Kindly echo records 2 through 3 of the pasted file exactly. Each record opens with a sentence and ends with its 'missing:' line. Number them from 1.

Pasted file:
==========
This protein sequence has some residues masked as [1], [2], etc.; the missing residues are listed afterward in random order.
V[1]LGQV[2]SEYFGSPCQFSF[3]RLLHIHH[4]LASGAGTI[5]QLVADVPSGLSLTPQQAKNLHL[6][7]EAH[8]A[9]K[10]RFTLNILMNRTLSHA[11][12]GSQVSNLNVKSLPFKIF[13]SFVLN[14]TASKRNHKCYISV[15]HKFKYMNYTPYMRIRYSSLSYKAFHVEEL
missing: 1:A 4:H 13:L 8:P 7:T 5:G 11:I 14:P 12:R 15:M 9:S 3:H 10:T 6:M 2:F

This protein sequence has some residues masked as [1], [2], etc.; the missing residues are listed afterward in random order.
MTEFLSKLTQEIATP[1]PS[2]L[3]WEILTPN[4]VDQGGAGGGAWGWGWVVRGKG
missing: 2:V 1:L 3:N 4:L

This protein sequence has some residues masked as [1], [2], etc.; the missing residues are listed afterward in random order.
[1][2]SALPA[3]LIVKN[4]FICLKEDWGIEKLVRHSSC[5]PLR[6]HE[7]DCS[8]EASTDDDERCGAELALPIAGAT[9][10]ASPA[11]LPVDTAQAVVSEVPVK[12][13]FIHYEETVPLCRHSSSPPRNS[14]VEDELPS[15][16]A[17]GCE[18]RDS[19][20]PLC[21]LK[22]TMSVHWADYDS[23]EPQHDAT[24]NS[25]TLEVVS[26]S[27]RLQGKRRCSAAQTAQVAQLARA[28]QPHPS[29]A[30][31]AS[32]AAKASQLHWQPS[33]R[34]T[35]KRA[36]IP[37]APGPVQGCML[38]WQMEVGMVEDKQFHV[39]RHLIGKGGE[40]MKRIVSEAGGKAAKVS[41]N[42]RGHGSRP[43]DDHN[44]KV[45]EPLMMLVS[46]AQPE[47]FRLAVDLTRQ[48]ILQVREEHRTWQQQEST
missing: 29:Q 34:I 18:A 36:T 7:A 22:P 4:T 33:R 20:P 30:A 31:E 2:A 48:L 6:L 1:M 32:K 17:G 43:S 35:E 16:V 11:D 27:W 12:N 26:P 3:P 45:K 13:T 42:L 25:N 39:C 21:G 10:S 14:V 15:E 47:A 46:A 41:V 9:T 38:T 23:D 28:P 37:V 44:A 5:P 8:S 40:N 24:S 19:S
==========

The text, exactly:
This protein sequence has some residues masked as [1], [2], etc.; the missing residues are listed afterward in random order.
MTEFLSKLTQEIATP[1]PS[2]L[3]WEILTPN[4]VDQGGAGGGAWGWGWVVRGKG
missing: 2:V 1:L 3:N 4:L

This protein sequence has some residues masked as [1], [2], etc.; the missing residues are listed afterward in random order.
[1][2]SALPA[3]LIVKN[4]FICLKEDWGIEKLVRHSSC[5]PLR[6]HE[7]DCS[8]EASTDDDERCGAELALPIAGAT[9][10]ASPA[11]LPVDTAQAVVSEVPVK[12][13]FIHYEETVPLCRHSSSPPRNS[14]VEDELPS[15][16]A[17]GCE[18]RDS[19][20]PLC[21]LK[22]TMSVHWADYDS[23]EPQHDAT[24]NS[25]TLEVVS[26]S[27]RLQGKRRCSAAQTAQVAQLARA[28]QPHPS[29]A[30][31]AS[32]AAKASQLHWQPS[33]R[34]T[35]KRA[36]IP[37]APGPVQGCML[38]WQMEVGMVEDKQFHV[39]RHLIGKGGE[40]MKRIVSEAGGKAAKVS[41]N[42]RGHGSRP[43]DDHN[44]KV[45]EPLMMLVS[46]AQPE[47]FRLAVDLTRQ[48]ILQVREEHRTWQQQEST
missing: 29:Q 34:I 18:A 36:T 7:A 22:P 4:T 33:R 20:P 30:A 31:E 2:A 48:L 6:L 1:M 32:K 17:G 43:S 35:E 16:V 11:D 27:W 12:N 26:P 3:P 45:K 13:T 42:L 25:N 39:C 21:G 10:S 14:V 15:E 47:A 46:A 41:V 9:T 38:T 23:D 28:P 37:V 44:A 5:P 8:S 40:N 24:S 19:S